Silverswords Face Uncertain Senior Seasons


Chaminade Athletics

Chaminade Senior Colby Gunderson hopes to follow through on playing his final year of collegiate athletics.

The 2020-2021 athletic season is turning out to be a year full of mixed feelings for some and a complete letdown for others. The NCAA has announced that Fall championships for both Division II and Division III have been cancelled due to concern of Covid-19. Although the fall championships are no longer happening, many athletes are still wondering whether or not they will get to play their final year of competitive sports before entering the real world. Others were hoping to take advantage of the extra free-time while they enjoy their senior year sleeping-in and worrying less about their frequent laundry routines.

Regardless of how the season is yet to unfold, the responses are quite different. On top of that, students are stuck weighing out their options on whether or not a fifth year is both realistic and financially possible.  

“Personally, I would want to try do to an extra year and play because you can’t do college sports in any other part of your life but now, and it has always been a dream of mine to play college golf,” said Colby Gunderson, a senior athlete on the men’s golf team at Chaminade. “I want to [play another year] but it’s really hard to find extra classes and find extra scholarships to get me to play in the next year.”

Gunderson has been playing the game of golf since he was 4 years old and has high hopes that he can take advantage of one last season of college athletics. In regards to opting out, Gunderson feels that his returning team, along with two returning seniors, was looking to be a promising year. Despite his urge to play, he plans on attending medical school in the fall regardless of the outcome of the 2020-2021 season.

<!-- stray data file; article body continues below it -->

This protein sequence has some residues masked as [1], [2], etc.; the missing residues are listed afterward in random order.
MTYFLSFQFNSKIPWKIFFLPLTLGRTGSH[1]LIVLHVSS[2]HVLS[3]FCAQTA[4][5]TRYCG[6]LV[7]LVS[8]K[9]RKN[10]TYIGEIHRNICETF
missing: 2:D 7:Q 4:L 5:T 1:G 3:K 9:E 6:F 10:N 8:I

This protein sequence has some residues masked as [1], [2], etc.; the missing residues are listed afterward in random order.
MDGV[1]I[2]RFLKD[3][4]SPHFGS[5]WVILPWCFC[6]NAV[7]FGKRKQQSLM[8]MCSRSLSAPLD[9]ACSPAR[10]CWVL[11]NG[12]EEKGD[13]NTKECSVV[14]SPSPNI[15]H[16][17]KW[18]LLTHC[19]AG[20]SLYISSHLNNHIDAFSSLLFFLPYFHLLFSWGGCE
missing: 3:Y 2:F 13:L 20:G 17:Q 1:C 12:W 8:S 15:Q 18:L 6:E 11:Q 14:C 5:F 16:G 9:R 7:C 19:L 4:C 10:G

Catrina Liner of the woman’s tennis team is ambitious to get back on the court with her teammates, however will take advantage of the free time if the season is called off. (Chaminade Athletics) 

Many other senior athletes are also yearning for a season but cannot guarantee they will be back if they aren’t given one this year. Senior tennis player, Catrina Liner, feels indifferent about her situation. Liner loves the sport of tennis, however, has anticipation to further her education by attending graduate school, so returning for another season is no longer an option.

“I think there are two sides of it where I would have a lot more time to focus on school and everything else, and I do like that part of it,” Liner said. “But it’s also my senior year and of course I like my teammates, so I would be sad in that sense but like I said, it’s on both sides. I wouldn’t be devastated [if the season were cancelled] and I wouldn’t be happy.”

Although Liner feels neutral about the potential cancellation of the season, many other athletes feel strongly about the matter. Rachel Reedy has been at CUH since her freshman year studying nursing and playing volleyball. She has dealt with a rigorous amount of coursework along with a full-time commitment to volleyball. If the season were to get cancelled this year, she would have a lot more time to focus on her studies and enjoy time off campus, similar to most college students in Hawaii.

With the dedication of school and volleyball as my priority the last few years, I’m kind of down to focus on doing the things that I love, enjoy the island, going to the beaches, and hanging out with friends,” said Reedy, a senior athlete on the woman’s volleyball team. “But if it really came to the end of the year and we were never able to play, I would be devastated.”

Senior pitcher and recently named team captain Maddy Stockslager was beyond excited to compete with her friends and teammates one last time before leaving collegiate athletics behind for good. However, if that is unable to happen, she is ready to accept the outcome and move on to grad school the following year to study physical therapy or sports medicine.

“Of course I’ll be devastated if we don’t get to play, but I know that everything I worked for wasn’t for nothing,” Stockslager said. “Everything I worked for was to make it to college and play collegiate sports, and that’s exactly what I did.”